Scientific Journals on the go! The use of mobile applications in health, continued!
A few weeks ago, we had discussed whether about mobile applications used in public health. Today, I would like to share with you yet another very interesting use of mobile applications, which I found thanks to twitter and -of course- thanks to iMedicalApps website.
Did you know that more and more scientific journals now make their content available digitally for iPADs or e-readers? Highly regarded journals like the Lancet and the New England Journal of Medicine are offering such applications and the complete list of journals doing it is longer than you might have thought!
This list is quite dominated by medical journals and I could only identify a couple of Journals that could be considered to be covered under the wider umbrella of Public Heath, namely the Health Affairs Journal (which also has a blog, by the way) and the Journal of Community and Health Science. It seems that some of the applications offer basic use, such as downloading PDFs, while others allow more interaction to users.
Are you using any of the above mobile versions of scientific Journals? Or would you be interested in using one? What difference would this make to your daily life as a student or researcher?
It really is great living in the digital age.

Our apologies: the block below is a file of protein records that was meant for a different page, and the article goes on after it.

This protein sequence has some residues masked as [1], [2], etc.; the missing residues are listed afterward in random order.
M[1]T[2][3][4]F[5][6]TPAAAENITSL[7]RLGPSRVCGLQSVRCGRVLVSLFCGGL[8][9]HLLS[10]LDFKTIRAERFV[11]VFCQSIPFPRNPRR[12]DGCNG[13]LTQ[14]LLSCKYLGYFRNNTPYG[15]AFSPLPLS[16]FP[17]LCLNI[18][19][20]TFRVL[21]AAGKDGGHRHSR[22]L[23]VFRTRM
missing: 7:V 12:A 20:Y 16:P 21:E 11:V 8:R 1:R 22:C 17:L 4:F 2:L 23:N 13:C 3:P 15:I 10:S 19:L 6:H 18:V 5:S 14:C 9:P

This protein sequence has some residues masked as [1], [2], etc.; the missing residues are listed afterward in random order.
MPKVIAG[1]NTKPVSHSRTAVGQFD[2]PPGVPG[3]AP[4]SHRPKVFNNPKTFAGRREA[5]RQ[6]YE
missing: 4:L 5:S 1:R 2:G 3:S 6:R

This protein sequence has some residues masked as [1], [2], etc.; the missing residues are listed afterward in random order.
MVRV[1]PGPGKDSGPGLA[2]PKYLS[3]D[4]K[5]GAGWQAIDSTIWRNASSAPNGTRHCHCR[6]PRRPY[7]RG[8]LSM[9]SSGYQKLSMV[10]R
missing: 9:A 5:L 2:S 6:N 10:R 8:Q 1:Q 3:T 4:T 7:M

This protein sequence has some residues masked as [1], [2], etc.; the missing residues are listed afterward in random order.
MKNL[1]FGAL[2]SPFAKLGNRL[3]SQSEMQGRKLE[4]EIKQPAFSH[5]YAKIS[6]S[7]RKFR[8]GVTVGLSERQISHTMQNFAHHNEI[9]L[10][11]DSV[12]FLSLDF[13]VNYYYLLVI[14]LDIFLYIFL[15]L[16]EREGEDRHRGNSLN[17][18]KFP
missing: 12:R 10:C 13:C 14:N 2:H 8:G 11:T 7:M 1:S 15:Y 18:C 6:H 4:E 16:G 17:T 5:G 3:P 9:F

Good to hear you again. Your discussion about the inecarsing flows of real-time digital information was interesting. If you are looking for a backlash, I’m happy to provide one! (Along with Mills, I suspect.) Maybe I’m just still resistant to an assumption that the new reality necessitates some loss of control over the information space, as you mention (though the sense of loss of control over my time makes me even more grumpy). In fact, the thing I have always loved most about the Internet is how it untethers me from needing to be in a particular time or place to accomplish some task whether it’s shopping, finding information, communicating via email, etc. For me, Twitter, texting, status updates, etc. reverses this; it’s like going back to a time when people sat waiting by the phone in case a call came in. (The fact that people can now take their phones with them doesn’t make it any better, in my opinion.) Bottom line, unless and until we have better tools to manage this information I think it’s incumbent upon anyone sending out important information whether individuals or institutions to be respectful of the fact that not everyone is (or wants to be) hanging on their every word as it issues forth.Alright, rant over